A Brief History of Revival

It Always Began with Prayer

Revival is a seemingly old-fashioned word that conjures up numerous definitions, some of which have little to do with authentic revival, or “times of refreshing” sent from the Lord as described in Scripture. To aid in defining what I mean when I say “true, biblical revival” I want to draw from one of the most important, but largely ignored, modern works written on the topic entitled, “An Urgent Appeal – To Christian Leaders in America for Consensus and Collaboration on the Biblical Nature and Hope of Corporate Revival.”

The “Appeal,” which is still available on Amazon, was drafted in 2003 with input from nearly 100 national Christian leaders at the time who joined together for one purpose: “To urge all churches and all Christians of America to unite in seeking the face of God through prayer and fasting, persistently asking our Father to send revival to the church and spiritual awakening to our nation, so that Christ’s Great Commission might be fulfilled worldwide in our generation.”

Included in the “Appeal” is the following definition by J. Edwin Orr that, I think, captures the biblical meaning of revival quite well:

An Evangelical Awakening is a movement of the Holy Spirit bringing about a revival of New Testament Christianity in the Church of Christ and in its related community. Such an awakening may change in a significant way an individual; or it may affect a larger group of believers; or it may move a congregation or the churches in the city or district, or the body of believers throughout a country or continent; or indeed the larger body of believers throughout the world. The outpouring of the Spirit affects the reviving of the church, the awakening of the masses, and the movement of uninstructed peoples toward the Christian faith; the revived Church, by many or by few, is moved to engage in evangelism, in teaching, and in social action.

As stated in the book, “…all true revival is about God bringing glory back to his Son by the power of the Holy Spirit through his Church. …In fact, corporate revival necessitates Trinitarian activity: Father-initiated, Spirit-driven, Son-centered. …biblical revival is supremely Son-centered – it is utterly Christ-dominated. …Any spiritual experience, whether called revival or something else, that diminishes Christ, bypasses Him, or actually leads away from Him, is not of God and holds no hope for any generation.”

The “Appeal” continues, “Fundamentally, revival is an awakening to all that Christ already is for us. …in revival God does not make new things. Rather, He makes things new. He does this by reintroducing us to Christ who stands at the epicenter of his renewing purpose among the nations. …in revival God accelerates, intensifies, deepens, and extends the newness that Christ secured for us.”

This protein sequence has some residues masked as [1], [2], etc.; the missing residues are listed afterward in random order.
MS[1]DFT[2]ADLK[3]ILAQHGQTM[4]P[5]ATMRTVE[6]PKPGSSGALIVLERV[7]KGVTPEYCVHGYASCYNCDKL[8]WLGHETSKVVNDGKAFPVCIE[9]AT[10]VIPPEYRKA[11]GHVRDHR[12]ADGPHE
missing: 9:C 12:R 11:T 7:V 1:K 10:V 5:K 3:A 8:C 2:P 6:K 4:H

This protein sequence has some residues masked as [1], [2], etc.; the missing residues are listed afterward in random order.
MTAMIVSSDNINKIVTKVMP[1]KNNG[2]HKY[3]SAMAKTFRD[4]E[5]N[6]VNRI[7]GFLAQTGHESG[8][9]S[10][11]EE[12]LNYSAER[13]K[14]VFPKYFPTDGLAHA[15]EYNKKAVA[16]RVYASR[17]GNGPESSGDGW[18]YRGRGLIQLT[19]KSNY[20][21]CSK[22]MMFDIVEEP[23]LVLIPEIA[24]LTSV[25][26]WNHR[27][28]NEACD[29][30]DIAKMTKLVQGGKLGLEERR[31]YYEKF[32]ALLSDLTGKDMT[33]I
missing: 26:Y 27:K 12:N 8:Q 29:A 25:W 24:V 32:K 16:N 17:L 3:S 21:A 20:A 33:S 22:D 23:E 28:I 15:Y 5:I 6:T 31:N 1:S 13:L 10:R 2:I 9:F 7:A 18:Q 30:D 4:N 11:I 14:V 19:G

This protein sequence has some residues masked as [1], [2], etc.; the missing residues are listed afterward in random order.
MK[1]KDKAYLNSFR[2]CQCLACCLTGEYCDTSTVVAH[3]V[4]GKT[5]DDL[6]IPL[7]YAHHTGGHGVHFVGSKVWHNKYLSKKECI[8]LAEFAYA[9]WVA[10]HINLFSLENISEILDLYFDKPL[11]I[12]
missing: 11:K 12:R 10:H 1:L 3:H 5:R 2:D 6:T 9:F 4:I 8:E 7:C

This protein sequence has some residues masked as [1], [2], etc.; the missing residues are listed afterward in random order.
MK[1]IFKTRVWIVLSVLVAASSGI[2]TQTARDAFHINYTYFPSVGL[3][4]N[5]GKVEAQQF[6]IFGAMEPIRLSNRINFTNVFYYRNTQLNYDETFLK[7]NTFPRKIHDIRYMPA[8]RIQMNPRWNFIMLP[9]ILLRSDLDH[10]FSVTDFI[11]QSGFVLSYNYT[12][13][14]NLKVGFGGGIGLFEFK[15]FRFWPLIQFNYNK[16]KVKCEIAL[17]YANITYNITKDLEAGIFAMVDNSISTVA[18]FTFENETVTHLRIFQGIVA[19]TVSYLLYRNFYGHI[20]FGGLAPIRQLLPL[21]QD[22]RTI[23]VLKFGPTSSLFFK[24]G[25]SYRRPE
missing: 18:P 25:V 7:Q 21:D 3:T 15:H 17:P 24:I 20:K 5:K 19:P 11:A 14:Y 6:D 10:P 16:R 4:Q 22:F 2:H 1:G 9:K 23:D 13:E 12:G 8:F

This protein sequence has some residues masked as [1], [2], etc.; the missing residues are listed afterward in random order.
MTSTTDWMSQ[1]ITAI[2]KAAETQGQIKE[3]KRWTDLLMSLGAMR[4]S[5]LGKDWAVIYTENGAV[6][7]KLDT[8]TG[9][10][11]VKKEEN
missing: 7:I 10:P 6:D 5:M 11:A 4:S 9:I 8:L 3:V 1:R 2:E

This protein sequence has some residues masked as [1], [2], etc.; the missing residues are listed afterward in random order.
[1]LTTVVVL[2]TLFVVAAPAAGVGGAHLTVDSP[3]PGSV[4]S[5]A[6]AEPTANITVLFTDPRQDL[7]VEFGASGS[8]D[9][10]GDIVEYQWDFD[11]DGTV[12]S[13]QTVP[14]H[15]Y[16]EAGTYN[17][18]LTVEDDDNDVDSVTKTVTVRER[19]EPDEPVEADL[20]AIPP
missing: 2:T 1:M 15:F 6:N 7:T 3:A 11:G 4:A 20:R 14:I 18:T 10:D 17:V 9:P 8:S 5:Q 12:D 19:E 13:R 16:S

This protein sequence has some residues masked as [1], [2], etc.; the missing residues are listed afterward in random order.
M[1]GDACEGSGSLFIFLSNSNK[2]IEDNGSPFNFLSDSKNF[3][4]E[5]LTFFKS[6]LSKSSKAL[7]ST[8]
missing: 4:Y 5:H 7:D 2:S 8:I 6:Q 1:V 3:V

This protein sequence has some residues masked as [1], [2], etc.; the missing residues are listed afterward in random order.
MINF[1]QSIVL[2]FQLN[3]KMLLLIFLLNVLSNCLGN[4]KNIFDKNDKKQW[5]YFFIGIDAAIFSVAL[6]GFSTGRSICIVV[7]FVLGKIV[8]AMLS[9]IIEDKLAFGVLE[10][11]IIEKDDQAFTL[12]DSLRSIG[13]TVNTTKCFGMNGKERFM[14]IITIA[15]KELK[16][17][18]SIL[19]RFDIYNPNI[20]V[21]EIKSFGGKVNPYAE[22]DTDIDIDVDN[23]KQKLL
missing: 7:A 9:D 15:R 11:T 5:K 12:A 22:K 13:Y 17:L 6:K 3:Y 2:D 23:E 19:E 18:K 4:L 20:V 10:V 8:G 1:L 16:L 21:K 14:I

There have been three Great Awakenings in this nation’s history that profoundly affected the Church and surrounding culture, so much so that history could not ignore these spontaneous movements of God and their dramatic effects. The first occurred in New England during the 1730s and 1740s when God used men like Jonathan Edwards and George Whitefield. The nation, which was in a grave state morally and spiritually, was utterly transformed in the wake of the Great Awakening. As Dr. John Armstrong, a respected scholar on the subject of revival, points out in his book, “True Revival”:

Before this season of awakening, the American colonies stood at a very low ebb morally and spiritually. Family life was breaking down at alarming rates. Drunkenness and drug abuse were at an all-time high and sex outside of marriage was considered acceptable by alarming numbers of people. …After the season of revival things changed dramatically.

By 1770 the effects of the first Great Awakening had dissipated. Contrary to popular belief, Americans were by then becoming an irreligious people. In fact, it is estimated that less than 5 percent of the population attended church during the period just prior to the American Revolution. “Colleges, once Christian in their orientation, were now staffed with prominent faculty members who were ‘freethinkers.’ …professors regularly attacked biblical faith. …By 1795 Yale, a previously Christian institution, had only 12 students who openly professed their faith in Christ. This sad situation was the same all across the colonies.”